MAY 2, 2016, MCCONNELL AIR FORCE BASE, Kan. (AFNS) – Sixty-year-old KC-135 Stratotankers from McConnell Air Force Base recently supported the new KC-46A Pegasus testing and evaluation missions in Washington.
The KC-135s, which currently serve as the backbone of the air refueling fleet, provided refueling support to receiver and chase aircraft participating in the KC-46A test program, said one of the crewmembers on the flight. The 22nd Air Refueling Wing crew also acted as a contingency plan refueler in case of any mission difficulties.
Since the KC-46A is not yet cleared as a refueler, the KC-135’s presence is crucial in allowing receiver and chase aircraft to be refueled, thereby extending the amount of times they can stay in the air and participate in testing.
“We were flying all different formation positions to check out the plane,” said Capt. Alex Durstein, a 344th Air Refueling Squadron instructor pilot. “I valued the experience to see the new aircraft and be on a mission that was directly supporting getting the aircraft out in the field.”
Before being cleared for operation, each receiver aircraft must be tested for the effects of wake turbulence while approaching and being refueled by the KC-46A, Durstein said. The testing consists of the receiver aircraft approaching the KC-46A at varying speeds and distances from the boom to ensure it is operating within specifications.
“When we weren’t flying, we were on cockpit alert status as a backup,” said Maj. Jason Barry, a 350th ARS instructor evaluator pilot. “We watched all the testing that was done while in formation, listening on the radio to directives and refueling both aircraft as they needed it.”
As part of on-going testing, the KC-46A test aircraft are flying out of Boeing Field in Seattle. The KC-135 and McConnell aircrew met up with the KC-46A and receiver aircraft mid-mission over Washington and set up two miles in trail or waited in orbit during frequent altitude changes to refuel the chase aircraft, Durstein said.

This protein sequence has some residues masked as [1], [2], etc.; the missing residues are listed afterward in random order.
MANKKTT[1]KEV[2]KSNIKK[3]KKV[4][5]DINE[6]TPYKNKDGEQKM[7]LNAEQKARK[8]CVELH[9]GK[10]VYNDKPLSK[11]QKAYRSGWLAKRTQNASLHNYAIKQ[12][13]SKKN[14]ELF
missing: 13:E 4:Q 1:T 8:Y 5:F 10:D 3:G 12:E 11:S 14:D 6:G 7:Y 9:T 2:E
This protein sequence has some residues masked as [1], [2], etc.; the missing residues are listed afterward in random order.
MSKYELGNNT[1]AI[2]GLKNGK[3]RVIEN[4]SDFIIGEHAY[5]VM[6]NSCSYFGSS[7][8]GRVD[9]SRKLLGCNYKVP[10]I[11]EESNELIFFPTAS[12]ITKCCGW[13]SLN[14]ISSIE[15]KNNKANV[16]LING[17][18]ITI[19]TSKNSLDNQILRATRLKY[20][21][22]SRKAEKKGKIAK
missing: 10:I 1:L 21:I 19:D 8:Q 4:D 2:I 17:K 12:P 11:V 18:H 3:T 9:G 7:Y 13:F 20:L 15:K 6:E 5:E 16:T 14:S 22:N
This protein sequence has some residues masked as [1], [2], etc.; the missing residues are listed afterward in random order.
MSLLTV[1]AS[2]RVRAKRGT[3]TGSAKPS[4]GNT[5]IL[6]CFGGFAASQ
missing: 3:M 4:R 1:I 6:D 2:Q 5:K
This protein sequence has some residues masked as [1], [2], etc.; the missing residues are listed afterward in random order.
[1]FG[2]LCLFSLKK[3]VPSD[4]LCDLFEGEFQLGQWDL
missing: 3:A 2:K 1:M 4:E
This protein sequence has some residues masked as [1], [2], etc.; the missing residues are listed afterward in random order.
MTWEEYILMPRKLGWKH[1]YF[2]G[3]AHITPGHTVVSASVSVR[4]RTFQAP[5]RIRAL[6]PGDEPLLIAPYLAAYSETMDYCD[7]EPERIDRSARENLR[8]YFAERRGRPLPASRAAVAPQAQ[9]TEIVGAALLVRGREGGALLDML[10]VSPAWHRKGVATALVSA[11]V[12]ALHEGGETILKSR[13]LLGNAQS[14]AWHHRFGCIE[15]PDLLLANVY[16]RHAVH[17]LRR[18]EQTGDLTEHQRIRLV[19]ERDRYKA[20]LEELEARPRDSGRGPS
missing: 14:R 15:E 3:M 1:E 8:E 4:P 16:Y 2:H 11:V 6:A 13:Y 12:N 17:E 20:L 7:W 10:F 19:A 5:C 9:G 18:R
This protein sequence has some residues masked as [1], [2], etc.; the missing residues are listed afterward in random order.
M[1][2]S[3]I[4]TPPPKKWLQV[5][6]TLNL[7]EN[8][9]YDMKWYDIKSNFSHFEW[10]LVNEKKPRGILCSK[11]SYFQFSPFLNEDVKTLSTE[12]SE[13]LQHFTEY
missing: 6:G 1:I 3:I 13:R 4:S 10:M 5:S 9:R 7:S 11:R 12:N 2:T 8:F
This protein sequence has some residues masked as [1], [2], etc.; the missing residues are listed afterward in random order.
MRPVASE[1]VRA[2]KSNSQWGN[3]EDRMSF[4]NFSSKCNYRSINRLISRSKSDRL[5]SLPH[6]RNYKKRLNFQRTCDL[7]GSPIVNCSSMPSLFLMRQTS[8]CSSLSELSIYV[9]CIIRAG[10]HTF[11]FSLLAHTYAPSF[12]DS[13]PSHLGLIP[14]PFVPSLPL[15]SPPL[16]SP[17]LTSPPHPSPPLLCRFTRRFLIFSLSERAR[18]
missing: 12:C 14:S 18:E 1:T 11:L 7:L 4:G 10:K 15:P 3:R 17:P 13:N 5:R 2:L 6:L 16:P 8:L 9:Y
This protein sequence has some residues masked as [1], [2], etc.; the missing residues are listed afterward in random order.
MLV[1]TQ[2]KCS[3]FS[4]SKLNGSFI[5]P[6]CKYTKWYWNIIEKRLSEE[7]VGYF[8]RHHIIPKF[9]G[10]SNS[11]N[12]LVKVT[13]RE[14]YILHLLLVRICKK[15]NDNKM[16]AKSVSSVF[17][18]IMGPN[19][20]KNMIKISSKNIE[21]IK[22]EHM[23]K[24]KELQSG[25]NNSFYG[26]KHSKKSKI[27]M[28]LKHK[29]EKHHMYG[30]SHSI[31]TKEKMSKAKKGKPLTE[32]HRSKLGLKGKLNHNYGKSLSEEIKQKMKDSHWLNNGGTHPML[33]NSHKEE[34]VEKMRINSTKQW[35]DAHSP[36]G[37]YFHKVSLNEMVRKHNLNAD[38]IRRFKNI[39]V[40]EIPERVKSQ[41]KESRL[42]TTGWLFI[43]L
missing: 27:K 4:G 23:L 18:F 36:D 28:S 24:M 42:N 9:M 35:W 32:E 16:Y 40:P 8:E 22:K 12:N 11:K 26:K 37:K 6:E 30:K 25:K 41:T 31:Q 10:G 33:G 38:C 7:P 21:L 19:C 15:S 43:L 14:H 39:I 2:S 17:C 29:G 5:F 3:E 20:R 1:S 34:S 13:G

“They checked out the wake turbulence at different positions,” Durstein said. “The fighter would come 5 (degrees) to the right, 10 (degrees) to the right, back to center, and then off to the other side to see if it met standards.”
The KC-46A is equipped with advanced electronic displays and controls for improved system performance, Barry said.
With more refueling capacity and enhanced capabilities, improved efficiency and increased capabilities for cargo and aeromedical evacuation, the KC-46A will provide aerial refueling support to the Air Force, Navy, Marine Corps, and allied nation coalition force aircraft, according to the Air Force KC-46A factsheet.
“It is truly a very capable and advanced aircraft,” Durstein said. “They were testing it in air refueling benchmarks, which we do not typically do in the KC-135. (The KC-46A) will allow us to perform more aerial refueling missions within a restricted air space with more varied altitudes.”
The KC-46A will join the KC-135 tanker mission in worldwide aerial refueling operations, with the first main operating base being McConnell AFB. The first KC-46A is currently scheduled to arrive here in spring 2017.